ORLANDO, Fla. – From small animals to large ones such as manatees and killer whales, women are at the forefront of making sure that every animal at SeaWorld is healthy and given proper medical care.
"All of us work on every single animal in this park. It's a joy to work with a group of women and it really makes me look forward to coming in to work every single day," Dr. Claire Erlacher-Reid, senior veterinarian at SeaWorld Orlando, said.
Five women make up the A-team of veterinarians.
"The women here are wonderful. They're very passionate women. They are super smart and we all have our strengths and we all compliment each other's weaknesses," Lydia Staggs, another senior veterinarian at the park said.
The vets regularly conduct routine checkups on the animals in addition to performing major surgeries. They are assisted by more than a dozen technicians, who are also women.
"Meeting them, I found them very engaging, and I found a cooperative work environment, so that was the most important thing to me," Dr. Dana Marie Lindemann, one of the newest members of the vet team, said.
Each team member has a unique story. Almost all knew at a young age what they wanted to be.
Dr. Erlacher-Reid was 5 when she discovered she wanted to work with sea animals. Lindemann was 13 years old when she made that life choice.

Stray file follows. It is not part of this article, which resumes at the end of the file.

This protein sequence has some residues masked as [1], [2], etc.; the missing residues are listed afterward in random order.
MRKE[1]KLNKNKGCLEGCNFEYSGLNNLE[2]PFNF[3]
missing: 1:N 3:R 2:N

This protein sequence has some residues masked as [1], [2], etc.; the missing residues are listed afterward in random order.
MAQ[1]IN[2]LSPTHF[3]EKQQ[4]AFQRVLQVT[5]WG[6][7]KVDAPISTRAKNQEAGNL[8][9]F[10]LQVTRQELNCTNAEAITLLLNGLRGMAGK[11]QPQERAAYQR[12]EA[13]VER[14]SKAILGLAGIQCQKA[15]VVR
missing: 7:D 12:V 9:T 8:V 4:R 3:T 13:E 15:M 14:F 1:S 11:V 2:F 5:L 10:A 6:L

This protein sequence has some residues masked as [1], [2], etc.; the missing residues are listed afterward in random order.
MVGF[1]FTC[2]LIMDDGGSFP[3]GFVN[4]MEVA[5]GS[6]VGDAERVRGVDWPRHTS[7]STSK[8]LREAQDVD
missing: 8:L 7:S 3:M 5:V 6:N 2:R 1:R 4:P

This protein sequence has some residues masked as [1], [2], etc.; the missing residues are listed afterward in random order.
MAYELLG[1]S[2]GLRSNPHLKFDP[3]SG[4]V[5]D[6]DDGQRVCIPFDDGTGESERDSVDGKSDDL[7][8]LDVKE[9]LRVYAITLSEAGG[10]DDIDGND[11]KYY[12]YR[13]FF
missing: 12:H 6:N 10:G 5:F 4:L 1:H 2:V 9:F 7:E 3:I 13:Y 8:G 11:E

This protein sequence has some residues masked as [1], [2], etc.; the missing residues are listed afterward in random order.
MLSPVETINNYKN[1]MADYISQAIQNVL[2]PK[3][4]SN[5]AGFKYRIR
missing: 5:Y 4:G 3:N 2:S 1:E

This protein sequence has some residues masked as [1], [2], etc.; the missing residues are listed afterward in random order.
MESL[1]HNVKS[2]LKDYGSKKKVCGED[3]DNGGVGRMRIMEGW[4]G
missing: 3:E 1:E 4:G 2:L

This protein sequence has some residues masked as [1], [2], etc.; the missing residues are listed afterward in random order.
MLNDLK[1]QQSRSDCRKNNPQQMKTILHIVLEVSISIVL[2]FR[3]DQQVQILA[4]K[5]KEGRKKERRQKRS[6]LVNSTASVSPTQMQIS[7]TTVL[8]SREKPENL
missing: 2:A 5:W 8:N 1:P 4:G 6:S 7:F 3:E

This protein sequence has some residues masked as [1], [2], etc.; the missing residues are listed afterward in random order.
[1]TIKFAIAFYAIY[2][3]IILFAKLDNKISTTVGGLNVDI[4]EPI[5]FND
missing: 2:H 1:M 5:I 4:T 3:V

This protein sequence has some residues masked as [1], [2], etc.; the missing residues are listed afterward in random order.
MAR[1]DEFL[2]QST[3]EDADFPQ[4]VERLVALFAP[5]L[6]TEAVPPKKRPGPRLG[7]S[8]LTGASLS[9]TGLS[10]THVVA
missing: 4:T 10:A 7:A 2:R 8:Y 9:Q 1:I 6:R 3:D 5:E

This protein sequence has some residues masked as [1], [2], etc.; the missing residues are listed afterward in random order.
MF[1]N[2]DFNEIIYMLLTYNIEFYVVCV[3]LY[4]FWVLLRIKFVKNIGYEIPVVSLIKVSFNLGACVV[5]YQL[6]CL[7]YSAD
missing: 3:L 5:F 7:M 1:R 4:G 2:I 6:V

"When I discovered that you could use veterinary skills to work with animals, especially marine animals, I decided that that was the way to go," Lindemann said.
Dr. Stacy DiRocco 's story is a little different. She had plans of becoming a lawyer. But her love for animals was stronger than her love for the law. After college, DiRocco worked at SeaWorld San Diego.
"I worked very closely with the veterinarians and I absolutely loved the rescue and rehab program and that's what inspired me to go to veterinary school," DiRocco said.
"The clinicians each have such a diverse background on how they came here so they're such a wealth of knowledge," Dr. Molly Martony said.
Martony is currently doing her residency at SeaWorld Orlando. At just 4 years old, her passion was awakened.
"That was a very defining moment in my life. My parents provided me the opportunity to go to SeaWorld as a young child and so that's where I fell in love with dolphins," Martony said.
All of the doctors agreed that the job is rewarding, both for them and the animals.
"We can check their reproductive health. One of the wonderful things about the animals that live here is that they all are trained to participate in their own health care," DiRocco said.
The animals are trained to work with the team so that everyone can succeed.
“They’re trained to give us a blood sample. They’re trained to give us a urine sample or trained for voluntary ultrasound,” Erlacher-Reid said.